The Dress Code For Church Has Changed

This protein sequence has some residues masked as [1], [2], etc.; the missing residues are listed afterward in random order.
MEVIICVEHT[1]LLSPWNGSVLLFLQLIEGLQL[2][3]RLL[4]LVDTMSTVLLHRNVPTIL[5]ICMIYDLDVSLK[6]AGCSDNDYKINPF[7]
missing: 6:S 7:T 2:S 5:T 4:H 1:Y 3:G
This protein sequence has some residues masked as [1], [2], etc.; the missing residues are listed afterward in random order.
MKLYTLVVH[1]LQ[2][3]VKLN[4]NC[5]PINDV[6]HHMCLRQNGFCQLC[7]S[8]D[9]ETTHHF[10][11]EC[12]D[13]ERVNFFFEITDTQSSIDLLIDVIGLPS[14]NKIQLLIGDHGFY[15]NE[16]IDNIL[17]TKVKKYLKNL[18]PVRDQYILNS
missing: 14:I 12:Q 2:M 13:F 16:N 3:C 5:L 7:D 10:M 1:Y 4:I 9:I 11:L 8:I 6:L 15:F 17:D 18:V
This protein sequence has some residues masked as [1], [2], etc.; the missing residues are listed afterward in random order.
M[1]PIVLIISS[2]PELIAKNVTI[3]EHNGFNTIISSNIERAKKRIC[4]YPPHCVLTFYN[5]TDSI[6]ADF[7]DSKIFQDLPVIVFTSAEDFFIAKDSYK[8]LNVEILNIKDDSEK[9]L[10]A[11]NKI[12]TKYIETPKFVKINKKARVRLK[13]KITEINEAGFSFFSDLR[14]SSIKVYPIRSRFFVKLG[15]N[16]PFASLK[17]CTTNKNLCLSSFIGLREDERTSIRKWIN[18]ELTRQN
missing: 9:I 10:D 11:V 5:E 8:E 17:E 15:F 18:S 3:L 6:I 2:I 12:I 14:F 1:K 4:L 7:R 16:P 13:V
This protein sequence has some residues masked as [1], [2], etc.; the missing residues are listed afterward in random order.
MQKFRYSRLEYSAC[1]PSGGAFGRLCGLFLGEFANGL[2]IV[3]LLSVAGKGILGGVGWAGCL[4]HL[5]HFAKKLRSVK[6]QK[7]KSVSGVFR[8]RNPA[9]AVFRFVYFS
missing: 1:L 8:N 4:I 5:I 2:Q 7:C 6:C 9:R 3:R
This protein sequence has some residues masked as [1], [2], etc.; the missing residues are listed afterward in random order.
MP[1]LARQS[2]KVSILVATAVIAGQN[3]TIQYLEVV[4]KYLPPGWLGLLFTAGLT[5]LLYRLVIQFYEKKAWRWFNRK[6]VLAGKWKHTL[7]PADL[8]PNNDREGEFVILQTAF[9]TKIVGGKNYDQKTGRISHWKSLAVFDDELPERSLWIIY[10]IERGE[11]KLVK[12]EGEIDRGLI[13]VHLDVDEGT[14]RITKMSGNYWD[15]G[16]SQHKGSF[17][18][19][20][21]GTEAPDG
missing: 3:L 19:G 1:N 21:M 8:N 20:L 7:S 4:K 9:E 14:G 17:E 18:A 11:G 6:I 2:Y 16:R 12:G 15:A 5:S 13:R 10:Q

People used to dress in their “Sunday best” to go to church. These days, priests and preachers complain that it’s more like “Casual Sunday” with worshippers wearing shorts, flip-flops, and racy t-shirts. Church officials don’t necessarily want to require suits and modest dresses, but they’d like the congregation to be a little more respectful. One priest we read about was offering communion, and was mortified when he accidentally dropped the wafer down a woman’s low-cut blouse. Another pastor privately asked a young woman wearing a skimpy sundress to wear something more conservative next time. She and her parents angrily insisted that she could wear what she wanted. So, he asked if they’d mind if he wore a bathing suit and flip-flops at the pulpit, but they called his bluff, and told him to go right ahead. So, why don’t churches institute dress codes? With attendance at record lows, church leaders are reluctant to do anything that might alienate their flock. Instead, they give gentle reminders in emails and mailers like one church that announced, “Sunday’s Britney Spears concert is cancelled, so modest church-going attire will do nicely.” There’s a line between comfortable and inappropriate. And when you’re going to worship, it’s more respectful to put your best foot forward.


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